Take the 2-minute tour ×
Stack Overflow is a question and answer site for professional and enthusiast programmers. It's 100% free, no registration required.

Hi so I have a template class called Body, that takes a single sf::Drawable descendant as a template argument, and i'm trying to overide the Render() function only for the case that the template argument is a sf::Shape.

How do i do this in a non-inline way? The code works when I define the function inside the class, automatically making it inline, but I get link errors (multiple Render symbols detected) when I define the function in a seperate .cpp file.

If it helps here's the code that produces an error:

// in the header file
template<typename drawable= void>
class Body : public sf::Drawable
    void Render(){Do_Something();

template <> 
class Body<Shape> : public sf::Drawable
    void Render();

// in the cpp file
void Body<Shape>::Render()
share|improve this question
What link errors? You need to a closing brace in the definition of the first Render(), you need to terminate your class definitions with a ; and your definition of Body<Shape>::Render() should be template<> void Body<Shape>::Render() { Do_Something_Else(); } but those would normally be a compile errors, not a link error. –  Charles Bailey Aug 25 '11 at 7:43
There are no linker errors because the code does not compile. After I fix typos and define pieces you have omitted, I don't get any linker errors either. Please post a complete compilable example together with the commands you use to compile and link, and any error messages you are getting, verbatim. –  n.m. Aug 25 '11 at 8:02
Apparently it is not an original code. –  Janusz Lenar Aug 25 '11 at 8:03

1 Answer 1

up vote 1 down vote accepted

You mean like this?

template <typename T> 
struct Foo {
    int frob() const;

// Note: Member function specializations do not require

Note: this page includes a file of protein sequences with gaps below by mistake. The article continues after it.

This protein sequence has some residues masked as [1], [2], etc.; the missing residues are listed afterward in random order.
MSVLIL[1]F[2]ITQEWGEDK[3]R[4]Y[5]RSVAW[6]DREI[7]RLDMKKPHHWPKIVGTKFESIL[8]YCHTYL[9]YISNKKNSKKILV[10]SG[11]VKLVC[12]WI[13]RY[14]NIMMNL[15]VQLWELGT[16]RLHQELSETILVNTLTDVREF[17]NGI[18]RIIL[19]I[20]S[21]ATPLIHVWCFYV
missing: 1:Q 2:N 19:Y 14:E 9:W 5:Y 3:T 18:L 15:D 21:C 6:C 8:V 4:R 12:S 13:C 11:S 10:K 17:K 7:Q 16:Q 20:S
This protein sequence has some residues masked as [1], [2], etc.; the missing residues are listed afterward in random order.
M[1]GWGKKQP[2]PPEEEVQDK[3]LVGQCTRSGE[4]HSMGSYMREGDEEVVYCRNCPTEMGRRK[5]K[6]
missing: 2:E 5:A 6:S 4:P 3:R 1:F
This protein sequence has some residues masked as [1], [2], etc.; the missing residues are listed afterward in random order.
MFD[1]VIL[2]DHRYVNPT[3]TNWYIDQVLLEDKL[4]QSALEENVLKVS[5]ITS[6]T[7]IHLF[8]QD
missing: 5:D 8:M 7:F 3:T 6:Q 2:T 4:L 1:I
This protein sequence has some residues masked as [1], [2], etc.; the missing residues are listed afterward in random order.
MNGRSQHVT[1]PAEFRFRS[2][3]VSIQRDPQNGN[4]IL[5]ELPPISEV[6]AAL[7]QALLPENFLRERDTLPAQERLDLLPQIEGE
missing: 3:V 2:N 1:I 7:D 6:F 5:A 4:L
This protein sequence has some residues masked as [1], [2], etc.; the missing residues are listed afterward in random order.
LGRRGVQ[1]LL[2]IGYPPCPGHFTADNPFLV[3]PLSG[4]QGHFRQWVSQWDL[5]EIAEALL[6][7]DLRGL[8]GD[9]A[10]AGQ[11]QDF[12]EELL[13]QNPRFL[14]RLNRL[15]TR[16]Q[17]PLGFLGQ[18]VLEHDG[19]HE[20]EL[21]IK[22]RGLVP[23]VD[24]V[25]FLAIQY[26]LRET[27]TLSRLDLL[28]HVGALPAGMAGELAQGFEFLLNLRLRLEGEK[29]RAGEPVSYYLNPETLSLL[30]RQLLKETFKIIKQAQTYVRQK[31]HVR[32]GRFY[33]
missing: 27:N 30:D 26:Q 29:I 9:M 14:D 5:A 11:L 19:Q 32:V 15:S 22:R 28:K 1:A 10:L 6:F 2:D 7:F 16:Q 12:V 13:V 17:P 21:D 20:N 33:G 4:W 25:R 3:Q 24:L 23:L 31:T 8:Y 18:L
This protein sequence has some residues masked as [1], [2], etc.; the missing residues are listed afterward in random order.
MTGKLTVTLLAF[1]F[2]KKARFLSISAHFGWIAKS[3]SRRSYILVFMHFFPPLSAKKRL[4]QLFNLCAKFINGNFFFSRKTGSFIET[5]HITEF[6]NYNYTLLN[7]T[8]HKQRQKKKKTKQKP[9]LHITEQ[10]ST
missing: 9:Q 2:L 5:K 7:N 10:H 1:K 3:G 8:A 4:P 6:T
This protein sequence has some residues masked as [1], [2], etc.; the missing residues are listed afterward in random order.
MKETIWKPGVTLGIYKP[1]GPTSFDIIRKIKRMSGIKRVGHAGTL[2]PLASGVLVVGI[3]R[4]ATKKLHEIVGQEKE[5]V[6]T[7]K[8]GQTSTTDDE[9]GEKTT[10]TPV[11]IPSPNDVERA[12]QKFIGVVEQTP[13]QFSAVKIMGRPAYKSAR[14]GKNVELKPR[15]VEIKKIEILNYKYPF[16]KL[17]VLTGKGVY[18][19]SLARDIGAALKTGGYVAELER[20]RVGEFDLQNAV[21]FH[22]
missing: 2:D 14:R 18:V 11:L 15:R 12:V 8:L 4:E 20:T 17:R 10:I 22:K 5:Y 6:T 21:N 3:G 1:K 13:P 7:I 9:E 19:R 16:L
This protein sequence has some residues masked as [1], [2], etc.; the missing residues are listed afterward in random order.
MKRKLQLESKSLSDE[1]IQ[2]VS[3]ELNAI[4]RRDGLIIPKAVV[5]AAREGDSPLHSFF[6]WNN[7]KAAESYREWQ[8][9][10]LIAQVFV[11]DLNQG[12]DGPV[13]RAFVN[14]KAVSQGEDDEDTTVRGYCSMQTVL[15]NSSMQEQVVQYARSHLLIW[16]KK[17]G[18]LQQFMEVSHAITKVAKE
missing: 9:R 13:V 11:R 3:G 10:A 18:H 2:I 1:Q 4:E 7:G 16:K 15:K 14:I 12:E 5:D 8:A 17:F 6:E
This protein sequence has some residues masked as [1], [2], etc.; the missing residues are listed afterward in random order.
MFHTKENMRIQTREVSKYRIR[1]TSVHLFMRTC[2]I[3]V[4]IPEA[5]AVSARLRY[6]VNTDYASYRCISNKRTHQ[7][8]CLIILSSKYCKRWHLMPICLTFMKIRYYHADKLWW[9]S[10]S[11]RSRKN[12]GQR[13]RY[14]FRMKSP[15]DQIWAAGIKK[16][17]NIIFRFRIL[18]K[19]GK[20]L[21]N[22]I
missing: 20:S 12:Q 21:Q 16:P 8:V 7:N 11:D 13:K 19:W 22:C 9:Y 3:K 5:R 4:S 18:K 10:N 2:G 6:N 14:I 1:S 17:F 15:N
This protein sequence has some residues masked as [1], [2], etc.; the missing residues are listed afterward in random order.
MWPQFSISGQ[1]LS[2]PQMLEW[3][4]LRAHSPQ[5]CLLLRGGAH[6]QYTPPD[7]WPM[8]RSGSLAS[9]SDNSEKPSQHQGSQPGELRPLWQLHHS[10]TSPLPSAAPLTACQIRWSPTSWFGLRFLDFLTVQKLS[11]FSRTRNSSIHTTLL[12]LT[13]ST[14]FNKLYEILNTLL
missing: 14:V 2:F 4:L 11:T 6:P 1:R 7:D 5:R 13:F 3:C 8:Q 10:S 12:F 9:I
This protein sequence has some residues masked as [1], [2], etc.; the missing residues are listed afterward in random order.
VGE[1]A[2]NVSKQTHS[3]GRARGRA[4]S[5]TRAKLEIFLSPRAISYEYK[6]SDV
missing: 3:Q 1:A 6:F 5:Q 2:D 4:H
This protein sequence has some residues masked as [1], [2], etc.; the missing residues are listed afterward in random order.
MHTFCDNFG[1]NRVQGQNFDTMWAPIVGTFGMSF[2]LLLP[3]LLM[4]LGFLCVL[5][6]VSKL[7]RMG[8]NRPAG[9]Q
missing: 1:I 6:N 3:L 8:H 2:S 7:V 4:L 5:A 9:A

//       full class specializations.

template <typename T> 
int Foo<T>::frob() const { return 42; }

template <> 
int Foo<float>::frob() const { return 0xbeef; }

#include <iostream>
int main () {
    std::cout << Foo<int>().frob() << '\n';
    std::cout << Foo<float>().frob() << '\n';

Note that the specializations need to be visible where you use them, so in most cases, you have to put them in the header, too.

share|improve this answer
yes, I didn't put the template indication before the definition, Thanks! –  Griffin Aug 25 '11 at 8:14
However, next time please post real code, yours was not even syntactically valid. Maybe also update the code in your question. Could have justified a removal of my own question "You mean like this?" ;) –  phresnel Aug 25 '11 at 8:15
Oh, and note that my code is different from yours. You define a whole new class template specialization, whereas mine does just specialize a single member function, and keeps the class template untouched. –  phresnel Aug 25 '11 at 8:17
You still need to put the declaration of the specialization into the header, otherwise the compiler will just generate a definition from the prime template, as it can not know that somewhere in some other TU there is a specialization lurking. –  PlasmaHH Aug 25 '11 at 9:10
@PlasmaHH: Of course it is only used where visible. I'll edit my answer to emphasize this. –  phresnel Aug 25 '11 at 9:27

Your Answer


By posting your answer, you agree to the privacy policy and terms of service.

Not the answer you're looking for? Browse other questions tagged or ask your own question.